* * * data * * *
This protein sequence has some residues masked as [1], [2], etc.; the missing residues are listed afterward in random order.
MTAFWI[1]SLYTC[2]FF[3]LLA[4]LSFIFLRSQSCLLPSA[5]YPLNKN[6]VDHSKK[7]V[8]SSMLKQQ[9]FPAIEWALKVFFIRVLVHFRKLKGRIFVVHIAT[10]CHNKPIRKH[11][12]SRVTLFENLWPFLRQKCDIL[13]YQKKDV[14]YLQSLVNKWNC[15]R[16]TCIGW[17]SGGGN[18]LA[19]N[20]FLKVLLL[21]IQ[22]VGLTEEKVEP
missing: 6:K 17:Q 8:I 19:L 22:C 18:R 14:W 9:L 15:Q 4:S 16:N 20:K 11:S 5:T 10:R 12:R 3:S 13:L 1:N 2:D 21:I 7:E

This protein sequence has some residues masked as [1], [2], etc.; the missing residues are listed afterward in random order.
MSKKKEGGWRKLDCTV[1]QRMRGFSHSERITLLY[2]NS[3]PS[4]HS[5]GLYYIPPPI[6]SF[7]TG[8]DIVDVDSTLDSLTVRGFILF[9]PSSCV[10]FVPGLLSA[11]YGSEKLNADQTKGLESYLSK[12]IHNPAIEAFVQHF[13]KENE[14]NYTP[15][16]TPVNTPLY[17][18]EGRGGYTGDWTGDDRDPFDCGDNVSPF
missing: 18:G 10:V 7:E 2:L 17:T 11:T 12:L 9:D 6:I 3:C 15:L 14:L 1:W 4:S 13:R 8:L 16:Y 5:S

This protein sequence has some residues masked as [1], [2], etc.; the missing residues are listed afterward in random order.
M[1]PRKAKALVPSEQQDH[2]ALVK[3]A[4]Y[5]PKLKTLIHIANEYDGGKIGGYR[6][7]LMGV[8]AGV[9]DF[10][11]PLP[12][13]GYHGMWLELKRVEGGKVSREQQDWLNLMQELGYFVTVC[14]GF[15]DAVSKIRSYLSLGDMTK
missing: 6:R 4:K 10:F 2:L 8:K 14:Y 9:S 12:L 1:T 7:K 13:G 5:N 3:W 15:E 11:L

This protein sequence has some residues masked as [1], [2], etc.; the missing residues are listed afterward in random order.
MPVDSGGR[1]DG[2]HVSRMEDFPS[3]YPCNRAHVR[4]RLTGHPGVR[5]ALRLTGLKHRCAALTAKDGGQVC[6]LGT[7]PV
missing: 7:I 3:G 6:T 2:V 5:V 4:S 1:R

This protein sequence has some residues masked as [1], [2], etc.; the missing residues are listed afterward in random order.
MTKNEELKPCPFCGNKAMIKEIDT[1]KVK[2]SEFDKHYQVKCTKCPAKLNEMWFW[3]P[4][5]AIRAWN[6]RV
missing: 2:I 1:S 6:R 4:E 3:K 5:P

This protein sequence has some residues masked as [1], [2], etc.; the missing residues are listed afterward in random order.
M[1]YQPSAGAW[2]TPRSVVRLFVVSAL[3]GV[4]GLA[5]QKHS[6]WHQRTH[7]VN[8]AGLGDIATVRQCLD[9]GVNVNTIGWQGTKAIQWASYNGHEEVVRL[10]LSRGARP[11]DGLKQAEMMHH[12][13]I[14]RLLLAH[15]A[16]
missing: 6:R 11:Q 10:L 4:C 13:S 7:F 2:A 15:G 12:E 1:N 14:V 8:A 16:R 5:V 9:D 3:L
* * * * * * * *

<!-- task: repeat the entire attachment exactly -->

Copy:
This protein sequence has some residues masked as [1], [2], etc.; the missing residues are listed afterward in random order.
MTAFWI[1]SLYTC[2]FF[3]LLA[4]LSFIFLRSQSCLLPSA[5]YPLNKN[6]VDHSKK[7]V[8]SSMLKQQ[9]FPAIEWALKVFFIRVLVHFRKLKGRIFVVHIAT[10]CHNKPIRKH[11][12]SRVTLFENLWPFLRQKCDIL[13]YQKKDV[14]YLQSLVNKWNC[15]R[16]TCIGW[17]SGGGN[18]LA[19]N[20]FLKVLLL[21]IQ[22]VGLTEEKVEP
missing: 6:K 17:Q 8:I 19:L 22:C 18:R 14:W 9:L 15:Q 4:S 16:N 20:K 11:S 5:T 10:R 12:R 3:S 13:L 1:N 2:D 21:I 7:E

This protein sequence has some residues masked as [1], [2], etc.; the missing residues are listed afterward in random order.
MSKKKEGGWRKLDCTV[1]QRMRGFSHSERITLLY[2]NS[3]PS[4]HS[5]GLYYIPPPI[6]SF[7]TG[8]DIVDVDSTLDSLTVRGFILF[9]PSSCV[10]FVPGLLSA[11]YGSEKLNADQTKGLESYLSK[12]IHNPAIEAFVQHF[13]KENE[14]NYTP[15][16]TPVNTPLY[17][18]EGRGGYTGDWTGDDRDPFDCGDNVSPF
missing: 18:G 10:V 7:E 2:L 17:T 11:T 12:L 9:D 6:I 3:C 15:L 14:L 1:W 4:S 13:R 8:L 16:Y 5:S

This protein sequence has some residues masked as [1], [2], etc.; the missing residues are listed afterward in random order.
M[1]PRKAKALVPSEQQDH[2]ALVK[3]A[4]Y[5]PKLKTLIHIANEYDGGKIGGYR[6][7]LMGV[8]AGV[9]DF[10][11]PLP[12][13]GYHGMWLELKRVEGGKVSREQQDWLNLMQELGYFVTVC[14]GF[15]DAVSKIRSYLSLGDMTK
missing: 6:R 4:K 10:F 2:L 8:K 14:Y 9:S 12:L 1:T 7:K 13:G 5:N 3:W 15:E 11:L

This protein sequence has some residues masked as [1], [2], etc.; the missing residues are listed afterward in random order.
MPVDSGGR[1]DG[2]HVSRMEDFPS[3]YPCNRAHVR[4]RLTGHPGVR[5]ALRLTGLKHRCAALTAKDGGQVC[6]LGT[7]PV
missing: 7:I 3:G 6:T 2:V 5:V 4:S 1:R

This protein sequence has some residues masked as [1], [2], etc.; the missing residues are listed afterward in random order.
MTKNEELKPCPFCGNKAMIKEIDT[1]KVK[2]SEFDKHYQVKCTKCPAKLNEMWFW[3]P[4][5]AIRAWN[6]RV
missing: 2:I 1:S 6:R 4:E 3:K 5:P

This protein sequence has some residues masked as [1], [2], etc.; the missing residues are listed afterward in random order.
M[1]YQPSAGAW[2]TPRSVVRLFVVSAL[3]GV[4]GLA[5]QKHS[6]WHQRTH[7]VN[8]AGLGDIATVRQCLD[9]GVNVNTIGWQGTKAIQWASYNGHEEVVRL[10]LSRGARP[11]DGLKQAEMMHH[12][13]I[14]RLLLAH[15]A[16]
missing: 6:R 11:Q 10:L 4:C 13:S 7:F 2:A 15:G 12:E 1:N 14:V 8:A 16:R 5:V 9:D 3:L